Today, if you’ve ever wondered why you’re not as productive as you could be, or your relationships are not as intimate as they should be, or you’re not as close to God as you would like to be, just maybe it’s because you’re so distracted. I know that some of us are interrupted every five or 10 minutes by our mobile devices, but I often remind myself that life is too short, my calling is too great, and my God is too good to waste my life distracted by things that don’t matter. I hope you can feel that too, because your life is too valuable, God created you with gifts and passions for a purpose, and he has called you at this time in history so that you could best glorify him.

And so, like Solomon tells us in Proverbs, I want to diminish distractions, treating them just like temptation. He said,

“Keep to a path far from (him or her), do not go near the door of (their) house” (Proverbs 5:8).

In other words, he says stay far from it, don’t go near, don’t get close to that which could destroy you. And so, maybe for some of you, you may have to do what I do with my phone during study time. I distance myself from anything that would distract me, I mute it and put it out of sight, no vibrations, no distractions.

I’m afraid that many of us don’t understand the power of idols, things that are so important to us that we feel like we can’t go without or do without it. And so, some of us need to distance ourselves, silencing it, even deleting an app, because whatever it is you don’t want to waste your life doing things that neutralize your effectiveness in the kingdom of God. In fact, Jesus warned us very strongly about our focus, about what we fix our gaze on, and he said,

"Your eye is a lamp that provides light for your body. When your eye is good, your whole body is filled with light. But when your eye is bad, your whole body is filled with darkness. And if the light you think you have is actually darkness, how deep that darkness is” (Matthew 6:22-23, NLT).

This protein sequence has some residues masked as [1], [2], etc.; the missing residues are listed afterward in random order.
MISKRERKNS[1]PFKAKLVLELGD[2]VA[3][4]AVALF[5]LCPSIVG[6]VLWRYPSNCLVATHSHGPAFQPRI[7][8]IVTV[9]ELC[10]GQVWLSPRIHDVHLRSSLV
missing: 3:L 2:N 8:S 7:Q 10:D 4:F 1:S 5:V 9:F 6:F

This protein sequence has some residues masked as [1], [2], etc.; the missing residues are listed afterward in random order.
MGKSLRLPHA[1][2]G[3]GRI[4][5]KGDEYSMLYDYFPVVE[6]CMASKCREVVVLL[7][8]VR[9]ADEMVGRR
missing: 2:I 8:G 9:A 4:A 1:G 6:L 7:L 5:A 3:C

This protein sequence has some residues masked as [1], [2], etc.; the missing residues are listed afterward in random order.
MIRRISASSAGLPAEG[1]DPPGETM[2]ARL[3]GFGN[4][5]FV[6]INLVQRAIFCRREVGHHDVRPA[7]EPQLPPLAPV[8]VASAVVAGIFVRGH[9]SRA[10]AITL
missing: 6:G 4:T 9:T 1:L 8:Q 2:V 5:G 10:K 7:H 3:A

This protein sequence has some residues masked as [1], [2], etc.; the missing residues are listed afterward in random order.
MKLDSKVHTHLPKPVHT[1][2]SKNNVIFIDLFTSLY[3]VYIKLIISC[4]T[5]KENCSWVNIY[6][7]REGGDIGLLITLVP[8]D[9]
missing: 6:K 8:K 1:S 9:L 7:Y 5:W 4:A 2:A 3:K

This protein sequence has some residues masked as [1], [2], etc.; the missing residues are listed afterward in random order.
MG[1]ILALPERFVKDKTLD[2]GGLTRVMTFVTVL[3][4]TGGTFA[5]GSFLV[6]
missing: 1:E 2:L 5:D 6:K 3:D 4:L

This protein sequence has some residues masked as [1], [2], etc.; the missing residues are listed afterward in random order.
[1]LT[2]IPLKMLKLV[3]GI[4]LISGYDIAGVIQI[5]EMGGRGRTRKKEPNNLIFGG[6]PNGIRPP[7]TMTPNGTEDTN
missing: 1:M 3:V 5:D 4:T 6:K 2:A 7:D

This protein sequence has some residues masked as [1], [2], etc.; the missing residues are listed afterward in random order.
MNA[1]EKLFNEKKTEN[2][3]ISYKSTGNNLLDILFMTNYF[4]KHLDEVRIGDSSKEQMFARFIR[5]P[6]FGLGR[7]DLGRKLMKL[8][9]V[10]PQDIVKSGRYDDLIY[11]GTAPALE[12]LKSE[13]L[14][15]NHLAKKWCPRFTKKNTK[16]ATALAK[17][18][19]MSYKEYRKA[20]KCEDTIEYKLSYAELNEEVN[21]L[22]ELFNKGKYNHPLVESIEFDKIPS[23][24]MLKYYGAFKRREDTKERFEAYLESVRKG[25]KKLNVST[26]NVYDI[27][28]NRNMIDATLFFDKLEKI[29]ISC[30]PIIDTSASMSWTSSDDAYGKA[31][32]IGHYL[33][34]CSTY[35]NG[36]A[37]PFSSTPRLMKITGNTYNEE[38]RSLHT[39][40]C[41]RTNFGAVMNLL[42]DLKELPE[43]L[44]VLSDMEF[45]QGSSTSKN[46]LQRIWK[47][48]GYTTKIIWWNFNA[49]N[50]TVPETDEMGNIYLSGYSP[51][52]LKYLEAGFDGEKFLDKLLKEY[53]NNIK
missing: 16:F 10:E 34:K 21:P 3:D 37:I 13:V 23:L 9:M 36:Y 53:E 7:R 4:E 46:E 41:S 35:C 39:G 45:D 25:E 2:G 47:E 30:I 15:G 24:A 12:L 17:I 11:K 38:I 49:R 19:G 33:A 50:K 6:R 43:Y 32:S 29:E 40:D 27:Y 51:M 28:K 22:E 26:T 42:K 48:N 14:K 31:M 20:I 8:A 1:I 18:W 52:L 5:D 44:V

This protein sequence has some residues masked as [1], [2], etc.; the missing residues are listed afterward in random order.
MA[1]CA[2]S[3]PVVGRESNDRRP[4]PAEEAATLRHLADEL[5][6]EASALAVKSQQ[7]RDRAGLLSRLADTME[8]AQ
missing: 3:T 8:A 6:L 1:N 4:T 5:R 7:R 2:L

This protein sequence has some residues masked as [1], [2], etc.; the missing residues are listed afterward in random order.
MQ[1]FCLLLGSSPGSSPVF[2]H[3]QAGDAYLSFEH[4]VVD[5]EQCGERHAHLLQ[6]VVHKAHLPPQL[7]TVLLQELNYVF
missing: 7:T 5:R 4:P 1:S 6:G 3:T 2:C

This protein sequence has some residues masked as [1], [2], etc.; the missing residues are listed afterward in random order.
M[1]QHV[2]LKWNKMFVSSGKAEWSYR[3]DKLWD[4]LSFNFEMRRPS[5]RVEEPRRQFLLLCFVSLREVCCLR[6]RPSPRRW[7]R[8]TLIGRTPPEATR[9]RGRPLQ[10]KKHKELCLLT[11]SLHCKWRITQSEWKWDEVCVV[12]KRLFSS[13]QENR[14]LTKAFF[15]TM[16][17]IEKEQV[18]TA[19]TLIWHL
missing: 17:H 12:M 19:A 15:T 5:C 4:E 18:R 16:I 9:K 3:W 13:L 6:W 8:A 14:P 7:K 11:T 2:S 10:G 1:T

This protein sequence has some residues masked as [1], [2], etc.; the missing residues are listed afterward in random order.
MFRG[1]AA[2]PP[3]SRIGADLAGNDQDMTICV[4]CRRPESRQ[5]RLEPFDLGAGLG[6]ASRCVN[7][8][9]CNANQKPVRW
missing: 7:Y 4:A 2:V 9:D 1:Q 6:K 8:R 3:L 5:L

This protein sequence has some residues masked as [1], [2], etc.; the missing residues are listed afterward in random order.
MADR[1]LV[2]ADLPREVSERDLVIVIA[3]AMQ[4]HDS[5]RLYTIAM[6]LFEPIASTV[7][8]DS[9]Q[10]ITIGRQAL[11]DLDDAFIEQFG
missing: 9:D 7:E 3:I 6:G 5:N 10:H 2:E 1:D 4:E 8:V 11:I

And so, we want to be thinking about things and doing things that are excellent and praiseworthy. We want to be involved in activities and spend time with people that are sharpening us and helping us to serve Jesus more effectively. The Scripture tells us,

“He who walks with wise men will be wise, but the companion of fools will be destroyed” (Proverbs 13:20, NKJV).

You cannot live attentively and purposefully when you are surrounded by distractions. Therefore, we want to distance ourselves from anything that is consistently distracting us from God and his purpose. In our culture today it is not easy, but it’s worth the fight, and so I want to do what Solomon advises. In Proverbs chapter 4 he said,

“Let your eyes look straight ahead, fix your gaze directly before you” (Proverbs 4:25).

And so, I’m going to ask God to give me the ability to focus on what is important, fixing my eyes straight ahead, gazing directly before me with a fixed purpose. As the author of Hebrews said,

“Let us fix our eyes on Jesus” (Hebrews 12:2).

Because wherever he goes, I want to go. Whatever he is doing is what I want to be doing. Because that’s the only way to succeed in the things that matter.

Peter learned this when he was out on the lake in the middle of the night, he and the disciples were caught up in a storm. They were fighting the wind and waves and about 3 o’clock in the morning Jesus came walking toward them on the water. The disciples were terrified, thinking that he was a ghost, but Jesus said,

"Take courage! It is I. Don't be afraid." "Lord, if it's you," Peter replied, "tell me to come to you on the water." "Come," he said. Then Peter got down out of the boat, walked on the water and came toward Jesus” (Matthew 14:27-29).

And so, Peter had his gaze fixed on Jesus, he’s focused on Jesus, and step after step he’s walking on the waves. But the moment he allows himself to become distracted, when he looks away, Matthew tells us,

“When he saw the wind, he was afraid and beginning to sink, cried out, "Lord, save me!" Immediately Jesus reached out his hand and caught him" (Matthew 14:30-31).

In other words, it wasn’t until he was distracted and looked away, looking at the wind, that he started to sink.

Some of you today are thinking that you always feel behind, you always feel overwhelmed, you always feel like you could be doing so much more. Why is it that you are sinking all the time? Could it be that you are looking at the wind and the waves, looking at this or that, instead of living with your eyes on Jesus? Would you determine today to distance yourself from distractions becoming more like Simeon and Anna, just watching and waiting? So that as Jesus said,

“Like men waiting for their master to return from a wedding banquet, so that when he comes and knocks, they can immediately open the door for him” (Luke 12:36).

Graphics, notes, and commentary from LifeChurch, Ministry Pass, PC Study Bible, Preaching Library, and Sermon Central. Scripture from the New International Version unless otherwise noted.